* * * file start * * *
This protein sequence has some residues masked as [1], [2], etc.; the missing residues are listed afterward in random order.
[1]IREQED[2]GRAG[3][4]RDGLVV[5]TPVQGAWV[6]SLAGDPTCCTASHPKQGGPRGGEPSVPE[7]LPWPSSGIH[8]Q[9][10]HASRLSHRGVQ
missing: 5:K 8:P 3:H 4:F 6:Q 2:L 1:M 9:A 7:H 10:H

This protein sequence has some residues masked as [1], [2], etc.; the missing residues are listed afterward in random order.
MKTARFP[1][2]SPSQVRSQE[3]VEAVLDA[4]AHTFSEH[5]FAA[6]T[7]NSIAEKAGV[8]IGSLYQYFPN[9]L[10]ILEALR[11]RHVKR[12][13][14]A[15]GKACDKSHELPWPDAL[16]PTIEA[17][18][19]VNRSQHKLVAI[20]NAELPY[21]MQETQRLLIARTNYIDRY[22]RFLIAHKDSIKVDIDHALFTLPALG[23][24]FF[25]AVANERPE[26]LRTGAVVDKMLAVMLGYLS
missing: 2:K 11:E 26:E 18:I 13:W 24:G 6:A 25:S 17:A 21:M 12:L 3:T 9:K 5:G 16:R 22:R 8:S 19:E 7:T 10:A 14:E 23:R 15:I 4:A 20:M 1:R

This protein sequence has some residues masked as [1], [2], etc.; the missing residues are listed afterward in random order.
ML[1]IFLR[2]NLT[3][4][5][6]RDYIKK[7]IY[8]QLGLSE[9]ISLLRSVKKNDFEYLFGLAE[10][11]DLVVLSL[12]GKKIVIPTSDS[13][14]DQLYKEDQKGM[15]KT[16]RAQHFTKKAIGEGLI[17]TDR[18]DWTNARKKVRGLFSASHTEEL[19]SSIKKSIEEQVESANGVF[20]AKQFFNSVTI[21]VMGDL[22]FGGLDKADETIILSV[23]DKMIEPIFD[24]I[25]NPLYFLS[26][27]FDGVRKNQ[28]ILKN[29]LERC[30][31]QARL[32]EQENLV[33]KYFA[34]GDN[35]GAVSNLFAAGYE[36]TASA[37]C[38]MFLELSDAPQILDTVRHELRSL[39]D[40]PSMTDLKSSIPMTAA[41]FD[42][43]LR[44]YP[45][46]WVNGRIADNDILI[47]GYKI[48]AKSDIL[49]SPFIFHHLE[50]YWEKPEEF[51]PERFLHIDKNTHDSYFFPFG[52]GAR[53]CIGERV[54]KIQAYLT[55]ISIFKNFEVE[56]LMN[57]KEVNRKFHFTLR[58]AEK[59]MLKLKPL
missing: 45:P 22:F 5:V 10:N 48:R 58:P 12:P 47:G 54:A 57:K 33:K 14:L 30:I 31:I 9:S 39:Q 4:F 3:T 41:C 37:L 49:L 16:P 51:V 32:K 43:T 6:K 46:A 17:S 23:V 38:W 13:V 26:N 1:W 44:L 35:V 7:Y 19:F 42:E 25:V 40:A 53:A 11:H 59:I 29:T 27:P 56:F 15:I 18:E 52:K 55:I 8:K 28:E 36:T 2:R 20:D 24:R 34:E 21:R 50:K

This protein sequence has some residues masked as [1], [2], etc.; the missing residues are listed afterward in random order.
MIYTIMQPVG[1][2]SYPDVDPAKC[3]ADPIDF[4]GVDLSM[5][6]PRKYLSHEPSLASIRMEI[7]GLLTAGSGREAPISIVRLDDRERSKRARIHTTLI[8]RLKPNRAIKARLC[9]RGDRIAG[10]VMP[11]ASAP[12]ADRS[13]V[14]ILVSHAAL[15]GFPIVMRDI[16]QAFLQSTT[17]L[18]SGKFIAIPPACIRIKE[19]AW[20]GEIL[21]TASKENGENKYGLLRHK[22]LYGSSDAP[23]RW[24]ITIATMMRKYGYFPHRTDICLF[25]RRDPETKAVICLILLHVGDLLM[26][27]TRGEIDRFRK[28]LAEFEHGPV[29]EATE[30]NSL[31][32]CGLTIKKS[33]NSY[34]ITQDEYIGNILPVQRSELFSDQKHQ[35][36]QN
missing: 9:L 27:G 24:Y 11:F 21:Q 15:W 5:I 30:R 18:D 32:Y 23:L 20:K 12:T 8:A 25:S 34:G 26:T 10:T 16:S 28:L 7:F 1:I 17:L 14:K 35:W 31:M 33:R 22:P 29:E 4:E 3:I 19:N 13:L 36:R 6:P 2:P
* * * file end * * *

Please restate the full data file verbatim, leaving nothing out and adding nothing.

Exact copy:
This protein sequence has some residues masked as [1], [2], etc.; the missing residues are listed afterward in random order.
[1]IREQED[2]GRAG[3][4]RDGLVV[5]TPVQGAWV[6]SLAGDPTCCTASHPKQGGPRGGEPSVPE[7]LPWPSSGIH[8]Q[9][10]HASRLSHRGVQ
missing: 5:K 8:P 3:H 4:F 6:Q 2:L 1:M 9:A 7:H 10:H

This protein sequence has some residues masked as [1], [2], etc.; the missing residues are listed afterward in random order.
MKTARFP[1][2]SPSQVRSQE[3]VEAVLDA[4]AHTFSEH[5]FAA[6]T[7]NSIAEKAGV[8]IGSLYQYFPN[9]L[10]ILEALR[11]RHVKR[12][13][14]A[15]GKACDKSHELPWPDAL[16]PTIEA[17][18][19]VNRSQHKLVAI[20]NAELPY[21]MQETQRLLIARTNYIDRY[22]RFLIAHKDSIKVDIDHALFTLPALG[23][24]FF[25]AVANERPE[26]LRTGAVVDKMLAVMLGYLS
missing: 2:K 11:E 26:E 18:I 13:W 24:G 6:A 25:S 17:A 21:M 12:L 3:T 9:K 5:G 16:R 22:R 8:S 19:E 7:T 10:A 14:E 23:R 15:I 4:A 20:M 1:R

This protein sequence has some residues masked as [1], [2], etc.; the missing residues are listed afterward in random order.
ML[1]IFLR[2]NLT[3][4][5][6]RDYIKK[7]IY[8]QLGLSE[9]ISLLRSVKKNDFEYLFGLAE[10][11]DLVVLSL[12]GKKIVIPTSDS[13][14]DQLYKEDQKGM[15]KT[16]RAQHFTKKAIGEGLI[17]TDR[18]DWTNARKKVRGLFSASHTEEL[19]SSIKKSIEEQVESANGVF[20]AKQFFNSVTI[21]VMGDL[22]FGGLDKADETIILSV[23]DKMIEPIFD[24]I[25]NPLYFLS[26][27]FDGVRKNQ[28]ILKN[29]LERC[30][31]QARL[32]EQENLV[33]KYFA[34]GDN[35]GAVSNLFAAGYE[36]TASA[37]C[38]MFLELSDAPQILDTVRHELRSL[39]D[40]PSMTDLKSSIPMTAA[41]FD[42][43]LR[44]YP[45][46]WVNGRIADNDILI[47]GYKI[48]AKSDIL[49]SPFIFHHLE[50]YWEKPEEF[51]PERFLHIDKNTHDSYFFPFG[52]GAR[53]CIGERV[54]KIQAYLT[55]ISIFKNFEVE[56]LMN[57]KEVNRKFHFTLR[58]AEK[59]MLKLKPL
missing: 45:P 22:F 5:V 10:N 48:R 58:P 12:P 47:G 54:A 57:K 33:K 14:L 30:I 31:I 9:S 39:Q 4:F 3:T 41:C 37:L 49:L 16:P 51:V 32:K 43:T 6:K 46:A 17:S 23:V 38:W 13:V 26:N 1:W 44:L 35:V 7:Y 19:F 42:E 25:V 40:A 53:A 11:H 59:I 29:T 27:P 56:F 15:I 18:E 52:K 55:I 8:K 28:E 36:T 2:R 20:D 24:R 34:E 21:R 50:K

This protein sequence has some residues masked as [1], [2], etc.; the missing residues are listed afterward in random order.
MIYTIMQPVG[1][2]SYPDVDPAKC[3]ADPIDF[4]GVDLSM[5][6]PRKYLSHEPSLASIRMEI[7]GLLTAGSGREAPISIVRLDDRERSKRARIHTTLI[8]RLKPNRAIKARLC[9]RGDRIAG[10]VMP[11]ASAP[12]ADRS[13]V[14]ILVSHAAL[15]GFPIVMRDI[16]QAFLQSTT[17]L[18]SGKFIAIPPACIRIKE[19]AW[20]GEIL[21]TASKENGENKYGLLRHK[22]LYGSSDAP[23]RW[24]ITIATMMRKYGYFPHRTDICLF[25]RRDPETKAVICLILLHVGDLLM[26][27]TRGEIDRFRK[28]LAEFEHGPV[29]EATE[30]NSL[31][32]CGLTIKKS[33]NSY[34]ITQDEYIGNILPVQRSELFSDQKHQ[35][36]QN
missing: 9:L 27:G 24:Y 11:F 21:Q 15:W 5:I 30:R 18:D 32:Y 23:L 20:K 12:T 8:A 25:S 34:G 26:T 10:T 16:S 28:L 7:F 1:I 17:L 14:K 35:W 31:M 33:R 22:P 29:E 4:E 3:I 19:N 13:L 36:R 6:P 2:P